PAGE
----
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Years-long battle on sign ordinance brings 10 days in jail for Lockport auto repair shop owner

TOWN OF LOCKPORT – Lockport auto repair shop owner David J. Mongielo, who has faced a years-long battle over a sign ordinance violation and a subsequent sign charge that allegedly violated the terms of a conditional discharge, was sentenced to 10 days in Niagara County Jail by Town Justice Leonard Tilney Jr. on Tuesday.

Mongielo was not led out in handcuffs. Instead, he was allowed to get his family and business affairs in order and told to report to jail at 4 p.m. today. In the meantime, Mongielo’s attorney, Frank T. Housh, said he would seek a stay of the sentencing.

Tilney also dismissed the subsequent violation and planned jury trial, saying he would “not inconvenience 50 or so citizens” because he would not incarcerate Mongielo again, even if he were found guilty.

Housh called the authority of the judge to dismiss the charges beyond the scope of Town Court and said Mongielo was entitled to a trial by jury. He called the whole case “a political witch hunt” and “a travesty.”

“David Mongielo is the only person to be prosecuted by this sign ordinance,” Housh said. “The previous judge imposed the maximum sentence and the maximum fine.”

Housh filed a motion prior to the court proceeding, accusing Tilney of bias and asking him to recuse himself, but Tilney summarily dismissed the motion, calling it “opinion rather than fact” and refused to discuss it further in court.

Tilney took over the case when Town Justice Raymond E. Schilling, who has been dealing with the case since 2010, retired at the end of December.

In the motion, Housh called for Tilney to recuse himself because of a political rivalry that is sufficient to create the appearance of impropriety and also submitted a statement from former Somerset Town Justice Jeffrey P. Wick, who testified that Tilney was aggressively hostile to Mongielo and not fair and impartial. Wick left the bench in 2006 under a cloud of legal issues after he pleaded guilty to harassing his wife in 2005. He received a conditional discharge but was back in court in 2012.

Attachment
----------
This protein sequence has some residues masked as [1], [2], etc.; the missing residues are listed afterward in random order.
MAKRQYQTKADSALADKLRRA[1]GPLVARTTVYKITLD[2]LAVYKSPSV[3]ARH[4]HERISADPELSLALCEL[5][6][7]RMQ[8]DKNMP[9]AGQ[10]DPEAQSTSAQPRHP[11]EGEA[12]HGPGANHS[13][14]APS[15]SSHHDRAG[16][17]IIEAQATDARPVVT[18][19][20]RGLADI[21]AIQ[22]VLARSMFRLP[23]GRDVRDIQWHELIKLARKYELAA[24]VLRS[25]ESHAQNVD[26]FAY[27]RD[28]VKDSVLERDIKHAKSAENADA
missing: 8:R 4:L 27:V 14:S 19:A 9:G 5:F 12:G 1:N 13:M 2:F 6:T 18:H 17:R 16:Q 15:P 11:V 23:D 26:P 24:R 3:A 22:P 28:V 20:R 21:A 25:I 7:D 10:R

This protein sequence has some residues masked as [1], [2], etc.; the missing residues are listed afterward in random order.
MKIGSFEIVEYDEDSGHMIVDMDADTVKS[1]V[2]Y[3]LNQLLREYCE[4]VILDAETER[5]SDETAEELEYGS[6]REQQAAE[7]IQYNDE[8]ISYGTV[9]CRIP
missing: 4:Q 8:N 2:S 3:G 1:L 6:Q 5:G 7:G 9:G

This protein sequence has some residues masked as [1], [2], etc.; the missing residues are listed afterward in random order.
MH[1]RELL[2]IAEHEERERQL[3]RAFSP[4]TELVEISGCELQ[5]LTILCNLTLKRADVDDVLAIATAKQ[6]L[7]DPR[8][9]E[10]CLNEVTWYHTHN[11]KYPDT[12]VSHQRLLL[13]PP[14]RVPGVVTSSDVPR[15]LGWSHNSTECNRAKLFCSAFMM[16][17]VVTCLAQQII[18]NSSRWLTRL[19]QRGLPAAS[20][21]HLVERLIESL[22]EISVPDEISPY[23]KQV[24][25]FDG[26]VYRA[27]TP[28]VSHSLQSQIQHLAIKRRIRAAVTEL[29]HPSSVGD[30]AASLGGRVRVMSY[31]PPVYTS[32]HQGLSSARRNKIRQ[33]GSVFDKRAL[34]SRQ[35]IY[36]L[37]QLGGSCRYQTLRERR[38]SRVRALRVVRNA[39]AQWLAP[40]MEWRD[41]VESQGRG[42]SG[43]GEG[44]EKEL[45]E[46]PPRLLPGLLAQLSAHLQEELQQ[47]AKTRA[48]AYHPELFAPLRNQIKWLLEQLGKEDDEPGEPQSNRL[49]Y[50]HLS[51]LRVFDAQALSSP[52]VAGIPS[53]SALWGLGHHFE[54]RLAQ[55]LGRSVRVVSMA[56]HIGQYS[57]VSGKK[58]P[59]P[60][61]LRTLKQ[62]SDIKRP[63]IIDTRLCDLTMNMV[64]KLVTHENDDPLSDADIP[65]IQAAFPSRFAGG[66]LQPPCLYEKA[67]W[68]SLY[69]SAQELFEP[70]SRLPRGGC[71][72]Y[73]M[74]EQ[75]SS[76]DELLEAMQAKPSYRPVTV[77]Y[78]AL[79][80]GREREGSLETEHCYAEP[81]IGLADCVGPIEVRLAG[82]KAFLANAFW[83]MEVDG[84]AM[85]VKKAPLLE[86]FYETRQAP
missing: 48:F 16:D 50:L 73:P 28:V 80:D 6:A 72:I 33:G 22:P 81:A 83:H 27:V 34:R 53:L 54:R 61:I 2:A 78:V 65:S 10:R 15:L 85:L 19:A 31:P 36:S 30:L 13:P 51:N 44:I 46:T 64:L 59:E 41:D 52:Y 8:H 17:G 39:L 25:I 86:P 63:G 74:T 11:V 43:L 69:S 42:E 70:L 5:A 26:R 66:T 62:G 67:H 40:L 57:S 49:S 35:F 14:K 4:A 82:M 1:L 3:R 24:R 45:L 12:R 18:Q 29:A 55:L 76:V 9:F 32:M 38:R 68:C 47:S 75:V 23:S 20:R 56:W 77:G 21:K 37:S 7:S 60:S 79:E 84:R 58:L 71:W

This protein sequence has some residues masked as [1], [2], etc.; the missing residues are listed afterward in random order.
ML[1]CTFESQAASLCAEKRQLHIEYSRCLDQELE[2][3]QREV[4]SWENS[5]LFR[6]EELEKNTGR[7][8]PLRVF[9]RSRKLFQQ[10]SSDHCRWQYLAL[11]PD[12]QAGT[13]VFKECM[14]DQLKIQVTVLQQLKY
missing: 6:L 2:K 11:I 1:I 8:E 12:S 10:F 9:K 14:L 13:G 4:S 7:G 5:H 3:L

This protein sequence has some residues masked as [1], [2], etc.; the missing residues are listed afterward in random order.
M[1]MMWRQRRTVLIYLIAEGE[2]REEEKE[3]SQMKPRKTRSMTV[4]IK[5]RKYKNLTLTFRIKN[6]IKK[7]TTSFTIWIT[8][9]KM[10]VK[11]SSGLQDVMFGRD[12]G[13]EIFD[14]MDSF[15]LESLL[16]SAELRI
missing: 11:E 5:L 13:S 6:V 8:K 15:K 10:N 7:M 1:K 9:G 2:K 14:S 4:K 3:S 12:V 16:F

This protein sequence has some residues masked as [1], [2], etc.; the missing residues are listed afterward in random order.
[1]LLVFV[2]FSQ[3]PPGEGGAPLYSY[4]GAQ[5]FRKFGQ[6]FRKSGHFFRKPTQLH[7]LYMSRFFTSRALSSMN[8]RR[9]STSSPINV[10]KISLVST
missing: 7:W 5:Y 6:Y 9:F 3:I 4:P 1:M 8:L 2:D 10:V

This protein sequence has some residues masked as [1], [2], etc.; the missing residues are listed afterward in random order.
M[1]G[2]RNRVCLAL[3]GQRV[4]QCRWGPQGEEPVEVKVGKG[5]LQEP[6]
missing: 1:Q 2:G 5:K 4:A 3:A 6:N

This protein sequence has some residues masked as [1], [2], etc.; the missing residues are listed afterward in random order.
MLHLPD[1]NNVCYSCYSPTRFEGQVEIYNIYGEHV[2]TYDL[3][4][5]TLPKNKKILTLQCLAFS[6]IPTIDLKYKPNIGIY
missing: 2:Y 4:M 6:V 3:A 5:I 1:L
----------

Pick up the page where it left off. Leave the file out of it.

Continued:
In 2013, he pleaded guilty to endangering the welfare of a child and second-degree criminal contempt. He told the court he suffered from bipolar disorder and was seeking treatment. Wick was sentenced in March to three years’ probation.

The twist Tuesday was one of many that has seen Mongielo appearing in and out of court in the Town of Lockport, Niagara County and State Supreme courts, as well as in a City of Lockport courtroom, since August 2011.

The case in the Town of Lockport dates from 2010, when Mongielo was accused of violating the town’s sign ordinance on three separate occasions. The law bans electronic signs that change messages or formats more than once every 10 minutes. Mongielo was fined and granted a conditional discharge and a suspended sentence of 15 days in 2010, but in August 2011 – a month before the conditional discharge would have expired – he was accused of violating the sign law again, as well as the conditional discharge when he advertised a fundraiser on the sign.

Tilney said that in Schillings’ decision, Mongielo was bound by the original sentence. He said he gave Mongielo a break by going down to 10 days, rather than 15, and said to Mongielo, “The last thing I want to do is put anybody in jail.”

Tilney denied any accusations that politics were an issue, saying he sought the endorsement of both major parties.

Mongielo, who has twice run for town supervisor and fought the charges at every turn, has accused political foes of intentionally going after him. He was originally convicted of the second offense in a non jury trial before Schilling, but Mongielo took the case to Niagara County Court, where Judge Matthew J. Murphy III overturned the conviction in September 2012 and said he was entitled to a jury trial.

In the meantime, Mongielo is still facing charges in Lockport City Court for an arrest at a traffic checkpoint on Lincoln Avenue on June 27. Mongielo was ordered out of his car and thrown to the pavement by officers who booked him on a variety of charges, including resisting arrest and using a cellphone while driving.